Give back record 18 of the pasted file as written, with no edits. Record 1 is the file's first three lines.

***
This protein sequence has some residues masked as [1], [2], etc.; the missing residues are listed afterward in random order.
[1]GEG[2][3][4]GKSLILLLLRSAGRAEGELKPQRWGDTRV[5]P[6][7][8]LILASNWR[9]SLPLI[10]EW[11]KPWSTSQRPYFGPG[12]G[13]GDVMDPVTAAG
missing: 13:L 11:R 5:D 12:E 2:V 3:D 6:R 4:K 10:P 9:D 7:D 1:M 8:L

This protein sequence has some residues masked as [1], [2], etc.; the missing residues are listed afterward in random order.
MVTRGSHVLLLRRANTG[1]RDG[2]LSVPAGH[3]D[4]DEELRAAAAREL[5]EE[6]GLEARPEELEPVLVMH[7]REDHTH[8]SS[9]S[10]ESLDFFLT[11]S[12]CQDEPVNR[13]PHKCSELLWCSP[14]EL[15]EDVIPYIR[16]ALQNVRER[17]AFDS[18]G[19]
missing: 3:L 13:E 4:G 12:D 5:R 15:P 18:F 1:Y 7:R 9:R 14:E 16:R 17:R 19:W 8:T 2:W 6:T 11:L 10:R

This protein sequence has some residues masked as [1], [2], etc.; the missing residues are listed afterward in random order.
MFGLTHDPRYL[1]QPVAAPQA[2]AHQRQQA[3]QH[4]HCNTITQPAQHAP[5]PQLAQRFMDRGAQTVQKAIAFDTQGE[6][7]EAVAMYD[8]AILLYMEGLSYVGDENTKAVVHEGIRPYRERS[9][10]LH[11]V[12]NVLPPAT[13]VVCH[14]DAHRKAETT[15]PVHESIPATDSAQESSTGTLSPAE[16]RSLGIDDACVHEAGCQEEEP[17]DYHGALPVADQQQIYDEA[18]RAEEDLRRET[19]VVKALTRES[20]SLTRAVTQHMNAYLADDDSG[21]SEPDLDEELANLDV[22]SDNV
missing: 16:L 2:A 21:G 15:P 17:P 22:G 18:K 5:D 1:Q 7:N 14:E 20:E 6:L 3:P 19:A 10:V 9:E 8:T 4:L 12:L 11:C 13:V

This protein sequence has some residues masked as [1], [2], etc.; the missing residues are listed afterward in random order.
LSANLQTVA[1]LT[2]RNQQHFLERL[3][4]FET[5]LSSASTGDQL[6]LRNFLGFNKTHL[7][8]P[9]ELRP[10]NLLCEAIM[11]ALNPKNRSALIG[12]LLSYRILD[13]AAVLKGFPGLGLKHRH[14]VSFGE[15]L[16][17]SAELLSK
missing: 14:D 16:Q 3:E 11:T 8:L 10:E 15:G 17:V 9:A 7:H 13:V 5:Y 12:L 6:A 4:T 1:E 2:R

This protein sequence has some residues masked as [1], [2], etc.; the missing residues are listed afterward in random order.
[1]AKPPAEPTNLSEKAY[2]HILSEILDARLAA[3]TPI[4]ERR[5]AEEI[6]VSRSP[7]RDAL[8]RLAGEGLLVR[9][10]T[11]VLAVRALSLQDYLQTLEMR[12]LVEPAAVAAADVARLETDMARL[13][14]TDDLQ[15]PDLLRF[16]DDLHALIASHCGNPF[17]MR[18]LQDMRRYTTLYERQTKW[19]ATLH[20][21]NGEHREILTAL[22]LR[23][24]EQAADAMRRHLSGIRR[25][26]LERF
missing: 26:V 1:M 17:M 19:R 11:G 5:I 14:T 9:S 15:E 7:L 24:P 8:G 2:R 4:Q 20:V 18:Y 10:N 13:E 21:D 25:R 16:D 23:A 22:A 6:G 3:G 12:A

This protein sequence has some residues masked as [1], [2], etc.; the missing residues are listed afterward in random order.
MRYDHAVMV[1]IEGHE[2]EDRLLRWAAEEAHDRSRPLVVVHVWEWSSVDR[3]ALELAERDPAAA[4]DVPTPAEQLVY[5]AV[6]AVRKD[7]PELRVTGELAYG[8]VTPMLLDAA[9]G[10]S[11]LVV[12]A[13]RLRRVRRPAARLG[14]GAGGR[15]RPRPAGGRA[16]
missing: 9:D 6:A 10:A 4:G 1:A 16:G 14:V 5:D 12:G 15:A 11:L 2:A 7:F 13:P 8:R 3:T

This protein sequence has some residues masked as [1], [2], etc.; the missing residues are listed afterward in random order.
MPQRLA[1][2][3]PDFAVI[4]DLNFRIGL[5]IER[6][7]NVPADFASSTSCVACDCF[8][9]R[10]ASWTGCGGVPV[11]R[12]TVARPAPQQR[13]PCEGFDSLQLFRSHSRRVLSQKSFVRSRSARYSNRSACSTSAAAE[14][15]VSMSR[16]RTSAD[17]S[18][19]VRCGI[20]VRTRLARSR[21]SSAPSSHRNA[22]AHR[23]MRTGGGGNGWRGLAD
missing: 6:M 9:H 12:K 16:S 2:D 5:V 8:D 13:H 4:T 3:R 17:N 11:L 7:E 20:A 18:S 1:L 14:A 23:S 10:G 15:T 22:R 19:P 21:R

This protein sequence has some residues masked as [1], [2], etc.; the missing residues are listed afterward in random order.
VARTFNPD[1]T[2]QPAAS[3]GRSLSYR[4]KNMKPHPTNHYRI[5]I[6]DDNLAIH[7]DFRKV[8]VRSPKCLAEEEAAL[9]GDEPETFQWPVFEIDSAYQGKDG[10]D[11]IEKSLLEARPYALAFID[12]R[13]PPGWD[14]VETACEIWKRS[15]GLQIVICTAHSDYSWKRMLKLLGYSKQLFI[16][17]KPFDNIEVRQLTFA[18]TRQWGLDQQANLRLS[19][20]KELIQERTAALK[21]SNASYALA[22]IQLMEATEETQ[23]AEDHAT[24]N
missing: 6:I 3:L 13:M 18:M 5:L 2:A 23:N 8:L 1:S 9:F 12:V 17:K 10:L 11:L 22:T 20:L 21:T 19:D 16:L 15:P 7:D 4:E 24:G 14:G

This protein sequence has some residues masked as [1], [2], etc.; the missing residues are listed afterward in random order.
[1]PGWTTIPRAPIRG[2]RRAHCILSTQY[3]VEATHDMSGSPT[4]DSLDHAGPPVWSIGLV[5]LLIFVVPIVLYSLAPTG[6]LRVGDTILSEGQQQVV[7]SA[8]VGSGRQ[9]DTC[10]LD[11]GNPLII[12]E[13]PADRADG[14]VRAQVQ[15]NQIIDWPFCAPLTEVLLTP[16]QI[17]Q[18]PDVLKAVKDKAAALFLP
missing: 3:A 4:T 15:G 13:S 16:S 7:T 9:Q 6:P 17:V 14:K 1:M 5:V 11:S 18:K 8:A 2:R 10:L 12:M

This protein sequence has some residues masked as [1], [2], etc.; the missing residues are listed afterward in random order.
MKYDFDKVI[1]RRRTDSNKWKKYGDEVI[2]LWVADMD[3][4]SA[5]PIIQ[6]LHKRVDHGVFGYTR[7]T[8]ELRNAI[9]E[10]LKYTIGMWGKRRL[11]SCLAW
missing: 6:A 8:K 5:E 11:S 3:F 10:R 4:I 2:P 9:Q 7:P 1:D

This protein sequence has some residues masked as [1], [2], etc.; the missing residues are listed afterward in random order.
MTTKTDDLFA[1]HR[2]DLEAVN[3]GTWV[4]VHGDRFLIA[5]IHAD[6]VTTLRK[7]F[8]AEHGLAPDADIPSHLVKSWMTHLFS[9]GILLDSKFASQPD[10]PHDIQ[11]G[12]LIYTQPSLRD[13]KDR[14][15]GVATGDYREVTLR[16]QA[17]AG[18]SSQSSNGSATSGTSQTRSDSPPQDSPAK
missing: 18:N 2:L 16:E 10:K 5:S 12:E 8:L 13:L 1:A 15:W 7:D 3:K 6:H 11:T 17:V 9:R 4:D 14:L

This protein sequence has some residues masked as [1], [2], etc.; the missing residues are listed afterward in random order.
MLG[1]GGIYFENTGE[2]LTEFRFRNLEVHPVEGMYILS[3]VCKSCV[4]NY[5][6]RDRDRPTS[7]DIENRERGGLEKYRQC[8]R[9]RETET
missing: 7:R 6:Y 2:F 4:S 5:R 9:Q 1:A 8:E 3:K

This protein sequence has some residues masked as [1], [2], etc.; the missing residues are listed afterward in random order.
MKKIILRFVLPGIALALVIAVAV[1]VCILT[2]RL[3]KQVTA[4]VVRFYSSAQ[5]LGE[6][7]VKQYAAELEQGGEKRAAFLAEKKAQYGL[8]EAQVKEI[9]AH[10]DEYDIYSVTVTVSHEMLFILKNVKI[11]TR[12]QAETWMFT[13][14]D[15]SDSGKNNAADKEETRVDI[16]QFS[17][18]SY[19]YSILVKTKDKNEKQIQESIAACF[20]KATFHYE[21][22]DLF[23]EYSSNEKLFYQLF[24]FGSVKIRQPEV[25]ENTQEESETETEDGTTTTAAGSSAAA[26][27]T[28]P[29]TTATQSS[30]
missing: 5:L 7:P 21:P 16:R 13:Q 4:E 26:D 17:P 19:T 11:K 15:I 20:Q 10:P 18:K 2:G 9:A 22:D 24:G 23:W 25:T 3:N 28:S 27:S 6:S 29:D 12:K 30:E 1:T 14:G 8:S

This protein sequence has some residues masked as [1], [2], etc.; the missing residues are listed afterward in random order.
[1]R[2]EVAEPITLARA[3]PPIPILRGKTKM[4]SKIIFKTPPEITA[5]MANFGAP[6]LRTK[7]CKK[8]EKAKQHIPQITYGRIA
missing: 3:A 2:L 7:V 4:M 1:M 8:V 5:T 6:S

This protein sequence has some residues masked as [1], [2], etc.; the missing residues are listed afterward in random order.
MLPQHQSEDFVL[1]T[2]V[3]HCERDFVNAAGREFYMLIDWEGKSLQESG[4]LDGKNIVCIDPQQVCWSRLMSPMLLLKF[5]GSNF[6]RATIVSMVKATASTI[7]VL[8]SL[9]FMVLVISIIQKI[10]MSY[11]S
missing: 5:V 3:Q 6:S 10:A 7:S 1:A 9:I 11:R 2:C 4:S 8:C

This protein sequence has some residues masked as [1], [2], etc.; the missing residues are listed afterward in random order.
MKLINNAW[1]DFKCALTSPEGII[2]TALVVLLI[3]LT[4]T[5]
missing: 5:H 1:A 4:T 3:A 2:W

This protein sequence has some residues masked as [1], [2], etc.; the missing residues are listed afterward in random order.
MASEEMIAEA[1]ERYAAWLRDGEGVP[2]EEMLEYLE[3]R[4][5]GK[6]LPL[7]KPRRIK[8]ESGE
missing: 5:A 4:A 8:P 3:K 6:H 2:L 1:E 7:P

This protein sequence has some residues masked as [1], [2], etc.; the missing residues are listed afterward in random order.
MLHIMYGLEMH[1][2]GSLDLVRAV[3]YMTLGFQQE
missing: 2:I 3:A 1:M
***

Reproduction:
This protein sequence has some residues masked as [1], [2], etc.; the missing residues are listed afterward in random order.
MLHIMYGLEMH[1][2]GSLDLVRAV[3]YMTLGFQQE
missing: 2:I 3:A 1:M